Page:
* Creator/WilliamShakespeare typically portrays commoners as simpletons. They often spout malapropisms and speak in prose, as opposed to the more erudite verse of the upper class. This is usually PlayedForLaughs and most famously in ''Theatre/AMidsummerNightsDream'', where some common tradesmen put on a pathetic excuse for a play while the upper-class spectators {{MST}} it.
** Bear in mind that this division of poetry for aristocrats and prose for commoners is a theatrical convention at the time, albeit not a hard-and-fast one (Hamlet frequently speaks in prose, for instance; Juliet's Nurse speaks in poetry), and not something that Shakespeare created himself. In Shakespeare's works you have several notable characters, Jack Falstaff especially (he has more lines than any character aside from Theatre/{{Hamlet}}) who parody and mock the beliefs of the high lords. Likewise, one-shot characters in ''Theatre/{{Macbeth}}'' and ''Hamlet'' (like the Gravedigger) have become EnsembleDarkhorse[=s=] as well. The most notable example is Caliban, the resentful slave in ''Theatre/TheTempest'' (who speaks exclusively in verse).
* Creator/HenrikIbsen played with this time and again. In ''Theatre/TheLeagueOfYouth'', the honorable chamberlain Bratsberg chides the more base and crude proprietor Monsen because Bratsberg thinks this of him. Monsen was a lumberjack who worked his way up the social ladder, but will never be anything but a slob in the eyes of the Chamberlain. The chamberlain is proud if his ''inherited'' wealth.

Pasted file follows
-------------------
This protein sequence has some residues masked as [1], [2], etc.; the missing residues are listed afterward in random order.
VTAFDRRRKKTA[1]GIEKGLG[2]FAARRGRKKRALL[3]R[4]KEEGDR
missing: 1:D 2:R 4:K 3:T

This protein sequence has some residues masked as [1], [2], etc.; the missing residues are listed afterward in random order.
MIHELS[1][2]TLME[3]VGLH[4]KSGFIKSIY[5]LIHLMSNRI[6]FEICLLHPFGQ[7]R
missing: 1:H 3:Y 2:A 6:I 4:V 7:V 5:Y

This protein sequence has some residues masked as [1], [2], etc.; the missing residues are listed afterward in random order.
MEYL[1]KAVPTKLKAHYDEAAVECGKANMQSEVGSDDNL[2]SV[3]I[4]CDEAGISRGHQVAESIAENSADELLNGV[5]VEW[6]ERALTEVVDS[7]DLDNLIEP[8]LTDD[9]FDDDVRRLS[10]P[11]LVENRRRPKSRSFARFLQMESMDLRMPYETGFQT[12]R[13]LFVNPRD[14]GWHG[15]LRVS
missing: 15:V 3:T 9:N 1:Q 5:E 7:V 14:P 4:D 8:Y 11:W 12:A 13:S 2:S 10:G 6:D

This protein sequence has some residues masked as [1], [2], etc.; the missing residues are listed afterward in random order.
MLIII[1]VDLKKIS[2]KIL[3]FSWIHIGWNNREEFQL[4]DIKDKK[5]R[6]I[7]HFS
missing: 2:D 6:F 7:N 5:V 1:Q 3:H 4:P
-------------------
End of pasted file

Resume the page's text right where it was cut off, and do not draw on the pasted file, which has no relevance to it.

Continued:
* Creator/ArnoldWesker played with this in his trilogy of stage plays concerning the British-Jewish Kahn family and their ups and downs in the fight for socialism before, during and after UsefulNotes/WorldWarII. In the second play, ''roots'', the young and idealistic farm girl Beattie Bryant tries hard to get her fellow countrymen in Norfolk understand the intellectual concepts of politics and a better life. It turns out her boyfriend, Ronnie Kahn, has come to terms with his view of her as a working class moron without any independent attitudes. She finally subverts this, but it is an open guessing if she ever gets through to her relatives - who openly adapt to their "moron" qualities (and even seem to pride themselves of it).

[[folder:Video Games]]
* To a lesser degree than [[TheFundamentalist Lord's Believers]], the emancipated workers faction Free Drones in ''VideoGame/SidMeiersAlphaCentauri'' gets penalized in research nonetheless. The attributed rationale of this refers to research as a "blue-sky" thing.